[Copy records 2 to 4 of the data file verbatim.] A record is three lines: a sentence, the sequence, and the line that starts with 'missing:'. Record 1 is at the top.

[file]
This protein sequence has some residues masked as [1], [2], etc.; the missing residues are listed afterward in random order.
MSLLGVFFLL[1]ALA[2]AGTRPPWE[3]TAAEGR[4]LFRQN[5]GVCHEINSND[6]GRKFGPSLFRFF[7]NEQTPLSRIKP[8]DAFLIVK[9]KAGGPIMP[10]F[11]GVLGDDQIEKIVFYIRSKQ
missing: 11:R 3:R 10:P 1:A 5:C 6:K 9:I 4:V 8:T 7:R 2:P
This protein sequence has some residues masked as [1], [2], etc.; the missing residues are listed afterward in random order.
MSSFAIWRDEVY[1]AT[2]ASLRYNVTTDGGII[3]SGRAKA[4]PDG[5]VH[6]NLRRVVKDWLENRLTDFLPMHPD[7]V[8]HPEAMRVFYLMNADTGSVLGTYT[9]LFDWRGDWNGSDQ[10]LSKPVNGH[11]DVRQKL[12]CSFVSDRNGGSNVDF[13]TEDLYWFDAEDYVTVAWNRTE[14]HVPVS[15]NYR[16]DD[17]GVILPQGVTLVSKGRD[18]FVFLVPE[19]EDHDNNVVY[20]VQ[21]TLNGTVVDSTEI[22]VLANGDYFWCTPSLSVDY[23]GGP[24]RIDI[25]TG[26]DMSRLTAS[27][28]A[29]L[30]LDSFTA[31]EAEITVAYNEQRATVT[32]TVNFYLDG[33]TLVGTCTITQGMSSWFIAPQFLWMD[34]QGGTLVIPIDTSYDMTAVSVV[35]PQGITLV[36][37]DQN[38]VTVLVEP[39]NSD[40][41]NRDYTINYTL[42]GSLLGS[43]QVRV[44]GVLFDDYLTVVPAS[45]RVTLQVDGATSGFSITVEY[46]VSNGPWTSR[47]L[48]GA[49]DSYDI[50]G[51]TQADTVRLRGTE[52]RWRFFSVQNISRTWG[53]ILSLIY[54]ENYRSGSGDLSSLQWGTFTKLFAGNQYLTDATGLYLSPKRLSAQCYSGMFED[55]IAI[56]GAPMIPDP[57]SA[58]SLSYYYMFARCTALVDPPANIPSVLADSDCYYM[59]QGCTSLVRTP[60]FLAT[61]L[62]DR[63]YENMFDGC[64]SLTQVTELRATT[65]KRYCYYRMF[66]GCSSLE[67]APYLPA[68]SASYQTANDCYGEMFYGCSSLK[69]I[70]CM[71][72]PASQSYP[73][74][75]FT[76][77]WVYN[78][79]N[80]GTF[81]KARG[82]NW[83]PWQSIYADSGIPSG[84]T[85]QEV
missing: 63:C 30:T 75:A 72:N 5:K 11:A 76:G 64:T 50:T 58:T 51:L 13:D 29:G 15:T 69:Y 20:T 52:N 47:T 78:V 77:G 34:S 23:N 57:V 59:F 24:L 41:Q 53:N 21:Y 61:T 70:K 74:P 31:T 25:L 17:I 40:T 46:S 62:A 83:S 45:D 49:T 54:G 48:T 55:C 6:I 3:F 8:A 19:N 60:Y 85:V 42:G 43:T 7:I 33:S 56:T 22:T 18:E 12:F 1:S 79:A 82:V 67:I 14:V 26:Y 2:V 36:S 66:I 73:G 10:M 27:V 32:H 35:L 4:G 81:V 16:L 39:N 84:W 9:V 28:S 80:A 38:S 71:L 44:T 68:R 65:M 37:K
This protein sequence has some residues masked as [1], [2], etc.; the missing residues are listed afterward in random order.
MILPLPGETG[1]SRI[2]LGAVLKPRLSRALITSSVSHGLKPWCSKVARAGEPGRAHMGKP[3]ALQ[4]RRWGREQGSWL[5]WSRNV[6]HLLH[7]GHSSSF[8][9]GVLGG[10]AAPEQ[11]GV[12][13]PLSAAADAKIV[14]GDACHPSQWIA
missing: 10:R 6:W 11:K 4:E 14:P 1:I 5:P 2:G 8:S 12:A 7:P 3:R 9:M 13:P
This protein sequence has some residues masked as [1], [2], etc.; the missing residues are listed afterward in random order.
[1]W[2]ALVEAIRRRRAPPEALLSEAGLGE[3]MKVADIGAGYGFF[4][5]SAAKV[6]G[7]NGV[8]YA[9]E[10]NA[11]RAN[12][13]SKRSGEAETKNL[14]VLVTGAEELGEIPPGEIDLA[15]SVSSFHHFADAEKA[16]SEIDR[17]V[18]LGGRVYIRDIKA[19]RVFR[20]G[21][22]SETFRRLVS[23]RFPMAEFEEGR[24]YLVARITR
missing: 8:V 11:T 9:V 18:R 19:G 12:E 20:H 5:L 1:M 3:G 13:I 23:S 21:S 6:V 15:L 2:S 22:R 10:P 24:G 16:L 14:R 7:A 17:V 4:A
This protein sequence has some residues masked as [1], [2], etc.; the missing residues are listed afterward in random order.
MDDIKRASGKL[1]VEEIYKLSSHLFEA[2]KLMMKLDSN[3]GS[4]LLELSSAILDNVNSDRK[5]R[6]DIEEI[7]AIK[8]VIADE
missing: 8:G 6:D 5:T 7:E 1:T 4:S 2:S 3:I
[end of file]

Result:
This protein sequence has some residues masked as [1], [2], etc.; the missing residues are listed afterward in random order.
MSSFAIWRDEVY[1]AT[2]ASLRYNVTTDGGII[3]SGRAKA[4]PDG[5]VH[6]NLRRVVKDWLENRLTDFLPMHPD[7]V[8]HPEAMRVFYLMNADTGSVLGTYT[9]LFDWRGDWNGSDQ[10]LSKPVNGH[11]DVRQKL[12]CSFVSDRNGGSNVDF[13]TEDLYWFDAEDYVTVAWNRTE[14]HVPVS[15]NYR[16]DD[17]GVILPQGVTLVSKGRD[18]FVFLVPE[19]EDHDNNVVY[20]VQ[21]TLNGTVVDSTEI[22]VLANGDYFWCTPSLSVDY[23]GGP[24]RIDI[25]TG[26]DMSRLTAS[27][28]A[29]L[30]LDSFTA[31]EAEITVAYNEQRATVT[32]TVNFYLDG[33]TLVGTCTITQGMSSWFIAPQFLWMD[34]QGGTLVIPIDTSYDMTAVSVV[35]PQGITLV[36][37]DQN[38]VTVLVEP[39]NSD[40][41]NRDYTINYTL[42]GSLLGS[43]QVRV[44]GVLFDDYLTVVPAS[45]RVTLQVDGATSGFSITVEY[46]VSNGPWTSR[47]L[48]GA[49]DSYDI[50]G[51]TQADTVRLRGTE[52]RWRFFSVQNISRTWG[53]ILSLIY[54]ENYRSGSGDLSSLQWGTFTKLFAGNQYLTDATGLYLSPKRLSAQCYSGMFED[55]IAI[56]GAPMIPDP[57]SA[58]SLSYYYMFARCTALVDPPANIPSVLADSDCYYM[59]QGCTSLVRTP[60]FLAT[61]L[62]DR[63]YENMFDGC[64]SLTQVTELRATT[65]KRYCYYRMF[66]GCSSLE[67]APYLPA[68]SASYQTANDCYGEMFYGCSSLK[69]I[70]CM[71][72]PASQSYP[73][74][75]FT[76][77]WVYN[78][79]N[80]GTF[81]KARG[82]NW[83]PWQSIYADSGIPSG[84]T[85]QEV
missing: 63:C 30:T 75:A 72:N 5:K 11:A 76:G 64:T 50:T 58:T 51:L 13:D 29:G 15:T 69:Y 20:T 52:N 47:T 78:V 77:G 34:S 23:N 57:V 59:F 24:L 41:Q 53:N 21:Y 61:T 70:K 74:P 31:T 25:L 17:I 40:T 46:S 62:A 83:S 45:D 49:T 54:G 48:T 55:C 6:I 3:F 8:A 19:N 60:Y 85:V 42:G 43:T 7:I 33:S 56:T 22:T 18:E 12:F 1:S 79:A 82:V 67:I 14:V 26:Y 2:V 36:S 66:I 73:G 10:M 27:V 32:H 35:L 4:G 81:V 16:L 39:N 84:W 9:V 28:S 80:A 38:S 71:L 44:T 68:R 65:M 37:K
This protein sequence has some residues masked as [1], [2], etc.; the missing residues are listed afterward in random order.
MILPLPGETG[1]SRI[2]LGAVLKPRLSRALITSSVSHGLKPWCSKVARAGEPGRAHMGKP[3]ALQ[4]RRWGREQGSWL[5]WSRNV[6]HLLH[7]GHSSSF[8][9]GVLGG[10]AAPEQ[11]GV[12][13]PLSAAADAKIV[14]GDACHPSQWIA
missing: 10:R 6:W 11:K 4:E 14:P 1:I 5:P 2:G 8:S 12:A 7:P 3:R 9:M 13:P
This protein sequence has some residues masked as [1], [2], etc.; the missing residues are listed afterward in random order.
[1]W[2]ALVEAIRRRRAPPEALLSEAGLGE[3]MKVADIGAGYGFF[4][5]SAAKV[6]G[7]NGV[8]YA[9]E[10]NA[11]RAN[12][13]SKRSGEAETKNL[14]VLVTGAEELGEIPPGEIDLA[15]SVSSFHHFADAEKA[16]SEIDR[17]V[18]LGGRVYIRDIKA[19]RVFR[20]G[21][22]SETFRRLVS[23]RFPMAEFEEGR[24]YLVARITR
missing: 8:V 11:T 9:V 18:R 19:G 12:E 20:H 5:L 1:M 3:G 13:I 23:S 21:S 6:V 15:L 2:S 22:R 10:P 24:G 16:L 14:R 7:A 17:V 4:A